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Therapeutic Journaling – Self-Talk

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Today we are going to explore therapeutic journaling, or what I like to call, self-talk. It is a practice where we dive deep into an experience we are in and how it is affecting us emotionally, mentally, even physically. 

Note: This practice is not a replacement for therapy. 

Therapeutic journaling to me has always been a form of self-talk. We are already talking to ourselves all the time, but in this practice, along with processing an emotional experience, we are simply being intentional about it, without any of the garbage talk we often find ourselves in. 

Instead of saying, “I’m not good enough” all day, journaling can help you to get into the practice of asking yourself, “why am I not feeling good enough today?” It is a safe space for you  to explore your feelings and the reasoning behind them. 

When I was a little girl, my parents bought me my first diary. It was so pretty. It was pink and it had a heart shaped lock. I remember the key being so tiny, but obviously the right size for the tiny fingers of a small girl. I would write everything in that diary. 

Dear diary, Shawn looked at me today and smiled. I think he likes me!  
Dear diary, my best friend and I got in a fight, my life is OVER! 

As a young teenager, my dear diary days changed from childhood musings, to deeper shares. During my very first counselling session, I was introduced to therapeutic journaling. I couldn’t express my emotions. Or rather, I didn’t know how to. I didn’t know why I felt the way I felt, let alone how to put words to them to a counsellor sitting in the chair across from me, asking me why I wasn’t eating. 

At that time, I was struggling to talk about my eating disorder. I didn’t want anyone to be disappointed in me. I didn’t want to be seen. I didn’t want to look like I didn’t have my life together. I didn’t want to ask for help and not receive it. So I stuffed it all down. 

That counsellor told me all about therapeutic journaling. He told me to write out my thoughts and feelings, no matter what they were. And write I did. When I felt it, or thought it, I would write it. 

It felt so emotionally and mentally freeing to express all the things I wished I could say, but didn’t know how to, or didn’t feel safe to. Dear diary became like a faithful friend I knew I could always trust.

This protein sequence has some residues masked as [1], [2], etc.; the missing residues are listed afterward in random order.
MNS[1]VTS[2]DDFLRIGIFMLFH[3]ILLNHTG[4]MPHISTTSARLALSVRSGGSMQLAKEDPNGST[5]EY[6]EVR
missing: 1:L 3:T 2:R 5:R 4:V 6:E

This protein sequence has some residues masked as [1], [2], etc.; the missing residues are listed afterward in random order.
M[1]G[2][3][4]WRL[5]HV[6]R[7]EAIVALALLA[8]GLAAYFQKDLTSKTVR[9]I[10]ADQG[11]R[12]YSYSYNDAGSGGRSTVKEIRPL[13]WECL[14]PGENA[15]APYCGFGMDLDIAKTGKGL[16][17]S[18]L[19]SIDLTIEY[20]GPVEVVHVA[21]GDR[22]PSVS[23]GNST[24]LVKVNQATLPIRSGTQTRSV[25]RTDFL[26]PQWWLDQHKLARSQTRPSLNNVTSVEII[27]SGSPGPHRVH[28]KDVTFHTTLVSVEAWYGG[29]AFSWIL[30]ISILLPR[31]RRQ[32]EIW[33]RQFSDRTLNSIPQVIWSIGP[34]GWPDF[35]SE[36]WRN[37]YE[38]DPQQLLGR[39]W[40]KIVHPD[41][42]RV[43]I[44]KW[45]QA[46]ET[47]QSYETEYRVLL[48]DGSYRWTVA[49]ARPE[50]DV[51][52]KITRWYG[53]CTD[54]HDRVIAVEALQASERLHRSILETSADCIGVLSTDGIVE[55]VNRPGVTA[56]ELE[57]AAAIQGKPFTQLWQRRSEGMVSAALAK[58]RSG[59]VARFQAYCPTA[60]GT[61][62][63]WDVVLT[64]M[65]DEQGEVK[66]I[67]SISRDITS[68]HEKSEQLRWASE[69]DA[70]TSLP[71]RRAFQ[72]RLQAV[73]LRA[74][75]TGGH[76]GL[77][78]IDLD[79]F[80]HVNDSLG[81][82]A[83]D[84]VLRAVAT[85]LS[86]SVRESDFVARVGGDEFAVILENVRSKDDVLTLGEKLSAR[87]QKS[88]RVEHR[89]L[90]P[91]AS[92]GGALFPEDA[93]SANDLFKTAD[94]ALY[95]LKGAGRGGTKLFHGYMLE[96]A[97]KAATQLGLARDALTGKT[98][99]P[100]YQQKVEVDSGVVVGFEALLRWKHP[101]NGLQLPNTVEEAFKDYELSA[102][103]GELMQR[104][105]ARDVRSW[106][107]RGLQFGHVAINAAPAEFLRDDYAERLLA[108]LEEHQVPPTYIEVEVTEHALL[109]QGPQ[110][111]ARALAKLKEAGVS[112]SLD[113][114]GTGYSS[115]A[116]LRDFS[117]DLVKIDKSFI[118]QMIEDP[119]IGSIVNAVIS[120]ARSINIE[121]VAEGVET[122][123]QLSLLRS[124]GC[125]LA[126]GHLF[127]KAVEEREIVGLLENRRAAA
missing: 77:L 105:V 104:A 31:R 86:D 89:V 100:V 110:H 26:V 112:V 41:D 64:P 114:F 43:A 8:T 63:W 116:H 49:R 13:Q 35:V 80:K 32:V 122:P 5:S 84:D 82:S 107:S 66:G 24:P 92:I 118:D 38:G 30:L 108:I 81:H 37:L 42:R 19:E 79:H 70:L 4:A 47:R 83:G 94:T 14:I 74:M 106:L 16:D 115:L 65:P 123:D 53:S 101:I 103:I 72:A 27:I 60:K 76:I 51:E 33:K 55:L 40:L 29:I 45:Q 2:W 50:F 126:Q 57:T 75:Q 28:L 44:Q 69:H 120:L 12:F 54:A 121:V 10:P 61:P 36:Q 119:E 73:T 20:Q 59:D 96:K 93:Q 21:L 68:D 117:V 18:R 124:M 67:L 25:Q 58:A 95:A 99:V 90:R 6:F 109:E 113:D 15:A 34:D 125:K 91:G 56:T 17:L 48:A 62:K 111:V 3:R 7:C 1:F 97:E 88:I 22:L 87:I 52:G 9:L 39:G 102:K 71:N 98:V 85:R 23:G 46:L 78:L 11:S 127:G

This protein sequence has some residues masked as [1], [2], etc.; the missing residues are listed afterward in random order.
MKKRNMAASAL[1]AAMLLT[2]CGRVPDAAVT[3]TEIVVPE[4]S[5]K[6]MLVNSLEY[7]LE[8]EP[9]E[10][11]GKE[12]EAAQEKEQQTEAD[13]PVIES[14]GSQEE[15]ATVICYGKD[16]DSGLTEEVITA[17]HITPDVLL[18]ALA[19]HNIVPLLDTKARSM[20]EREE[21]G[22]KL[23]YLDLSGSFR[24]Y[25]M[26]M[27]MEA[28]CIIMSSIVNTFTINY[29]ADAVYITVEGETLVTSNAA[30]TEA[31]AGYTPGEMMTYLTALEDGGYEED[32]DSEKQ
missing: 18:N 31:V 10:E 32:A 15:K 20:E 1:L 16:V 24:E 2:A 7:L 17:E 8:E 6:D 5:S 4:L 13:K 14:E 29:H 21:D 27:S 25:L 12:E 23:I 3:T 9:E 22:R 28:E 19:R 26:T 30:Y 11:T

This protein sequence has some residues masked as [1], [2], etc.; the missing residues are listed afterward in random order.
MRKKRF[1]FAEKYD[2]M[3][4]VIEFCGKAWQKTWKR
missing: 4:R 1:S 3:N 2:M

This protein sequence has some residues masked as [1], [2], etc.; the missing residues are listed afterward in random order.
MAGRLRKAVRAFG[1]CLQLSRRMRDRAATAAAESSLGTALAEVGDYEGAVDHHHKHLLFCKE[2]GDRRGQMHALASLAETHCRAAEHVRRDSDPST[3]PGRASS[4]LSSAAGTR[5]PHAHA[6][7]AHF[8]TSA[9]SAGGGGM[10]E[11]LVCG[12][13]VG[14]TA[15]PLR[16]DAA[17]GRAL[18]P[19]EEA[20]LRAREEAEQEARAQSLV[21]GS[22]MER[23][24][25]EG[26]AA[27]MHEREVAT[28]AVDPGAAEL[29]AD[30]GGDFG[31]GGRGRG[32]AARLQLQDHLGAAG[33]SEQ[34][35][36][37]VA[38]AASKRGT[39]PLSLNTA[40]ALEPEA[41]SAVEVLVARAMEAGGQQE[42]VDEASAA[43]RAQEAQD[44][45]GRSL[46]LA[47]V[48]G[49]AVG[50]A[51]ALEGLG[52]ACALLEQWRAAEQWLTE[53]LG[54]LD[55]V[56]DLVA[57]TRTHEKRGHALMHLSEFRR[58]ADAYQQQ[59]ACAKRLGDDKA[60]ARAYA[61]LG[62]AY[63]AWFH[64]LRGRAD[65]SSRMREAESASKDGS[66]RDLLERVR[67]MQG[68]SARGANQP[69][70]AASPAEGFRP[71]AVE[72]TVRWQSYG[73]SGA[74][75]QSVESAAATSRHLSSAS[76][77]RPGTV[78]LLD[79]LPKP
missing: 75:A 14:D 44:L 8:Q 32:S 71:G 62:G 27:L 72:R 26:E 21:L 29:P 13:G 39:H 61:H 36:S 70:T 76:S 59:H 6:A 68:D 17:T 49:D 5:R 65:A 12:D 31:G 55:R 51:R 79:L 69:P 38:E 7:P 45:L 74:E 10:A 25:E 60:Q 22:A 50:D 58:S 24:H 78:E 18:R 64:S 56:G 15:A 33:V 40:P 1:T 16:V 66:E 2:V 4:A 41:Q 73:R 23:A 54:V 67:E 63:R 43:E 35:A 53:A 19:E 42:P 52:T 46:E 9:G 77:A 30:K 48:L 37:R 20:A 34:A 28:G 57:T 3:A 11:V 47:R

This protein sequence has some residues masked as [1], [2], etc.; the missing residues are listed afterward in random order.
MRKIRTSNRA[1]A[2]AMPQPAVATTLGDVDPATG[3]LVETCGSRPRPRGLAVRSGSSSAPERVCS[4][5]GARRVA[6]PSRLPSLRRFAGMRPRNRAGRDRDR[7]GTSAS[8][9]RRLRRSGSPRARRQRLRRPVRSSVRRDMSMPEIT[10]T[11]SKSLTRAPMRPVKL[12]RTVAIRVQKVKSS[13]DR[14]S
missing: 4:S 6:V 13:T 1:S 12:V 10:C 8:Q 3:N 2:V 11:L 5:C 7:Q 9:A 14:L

Until one day…

I turned away from this practice when someone close to me read my diary. You can imagine how angry and violated I felt. It was as though they had read my therapists file and learned all my inner secrets that were meant just for me. The worst part was that they used my own written words as weapons against me. 

I tried to write in my journal after that, but it became filtered, fluffy and meaningless because I was so afraid that someone would read it and use it to hurt me again. It no longer had the same freeing affect anymore. It no longer felt safe. 

Thankfully that would change in my early thirties, during my life coach training course. After sharing this story in class, so many other women admitted that they too had the same fear and they either filtered what they wrote, not being honest, or they just didn’t do it at all. 

A few of us made a pact that day that we would start writing again, with openness, trusting that our words, our secrets, our stories, our thoughts, our feelings and our emotions would be safe in the pages of our journals. 

We all went out during break and bought new journals, with the intention that it would be filter-free so we could experience the emotional and mental freedom we desired from using journaling as a therapeutic self-talk practice. 

We were women from our twenties to sixties all wanting to express ourselves in an honest and safe space. It was such a beautiful experience to go through with them. 

Once again it felt like my journal had become an entrusted confidant – my little black book therapist is how I often refer to it.